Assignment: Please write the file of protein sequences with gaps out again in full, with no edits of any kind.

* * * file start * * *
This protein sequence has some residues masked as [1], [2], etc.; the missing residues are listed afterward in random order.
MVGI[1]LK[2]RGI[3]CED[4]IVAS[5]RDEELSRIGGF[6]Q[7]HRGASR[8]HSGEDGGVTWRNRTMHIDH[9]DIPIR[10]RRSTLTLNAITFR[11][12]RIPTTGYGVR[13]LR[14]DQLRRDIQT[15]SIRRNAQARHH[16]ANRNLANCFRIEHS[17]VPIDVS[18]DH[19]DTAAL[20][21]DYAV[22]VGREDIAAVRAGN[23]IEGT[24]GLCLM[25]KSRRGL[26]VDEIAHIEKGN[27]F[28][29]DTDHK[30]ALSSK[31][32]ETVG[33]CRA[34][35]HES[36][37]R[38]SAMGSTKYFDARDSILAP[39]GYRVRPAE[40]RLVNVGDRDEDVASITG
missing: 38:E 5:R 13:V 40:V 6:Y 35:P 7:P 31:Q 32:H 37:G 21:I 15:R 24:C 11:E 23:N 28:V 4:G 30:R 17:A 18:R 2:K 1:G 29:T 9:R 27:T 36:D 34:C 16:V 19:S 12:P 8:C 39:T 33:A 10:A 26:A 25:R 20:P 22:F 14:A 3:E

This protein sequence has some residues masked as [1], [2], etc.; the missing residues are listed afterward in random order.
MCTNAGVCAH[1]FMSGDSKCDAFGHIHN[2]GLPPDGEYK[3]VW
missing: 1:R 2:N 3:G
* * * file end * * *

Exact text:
This protein sequence has some residues masked as [1], [2], etc.; the missing residues are listed afterward in random order.
MVGI[1]LK[2]RGI[3]CED[4]IVAS[5]RDEELSRIGGF[6]Q[7]HRGASR[8]HSGEDGGVTWRNRTMHIDH[9]DIPIR[10]RRSTLTLNAITFR[11][12]RIPTTGYGVR[13]LR[14]DQLRRDIQT[15]SIRRNAQARHH[16]ANRNLANCFRIEHS[17]VPIDVS[18]DH[19]DTAAL[20][21]DYAV[22]VGREDIAAVRAGN[23]IEGT[24]GLCLM[25]KSRRGL[26]VDEIAHIEKGN[27]F[28][29]DTDHK[30]ALSSK[31][32]ETVG[33]CRA[34][35]HES[36][37]R[38]SAMGSTKYFDARDSILAP[39]GYRVRPAE[40]RLVNVGDRDEDVASITG
missing: 38:E 5:R 13:V 40:V 6:Y 35:P 7:P 31:Q 32:H 37:G 21:I 15:R 24:C 11:E 23:N 28:V 4:G 30:R 17:A 18:R 2:K 1:G 29:T 9:R 27:T 36:D 34:C 16:V 19:S 12:P 8:C 39:T 33:A 10:A 26:A 25:R 20:P 22:F 14:A 3:E

This protein sequence has some residues masked as [1], [2], etc.; the missing residues are listed afterward in random order.
MCTNAGVCAH[1]FMSGDSKCDAFGHIHN[2]GLPPDGEYK[3]VW
missing: 1:R 2:N 3:G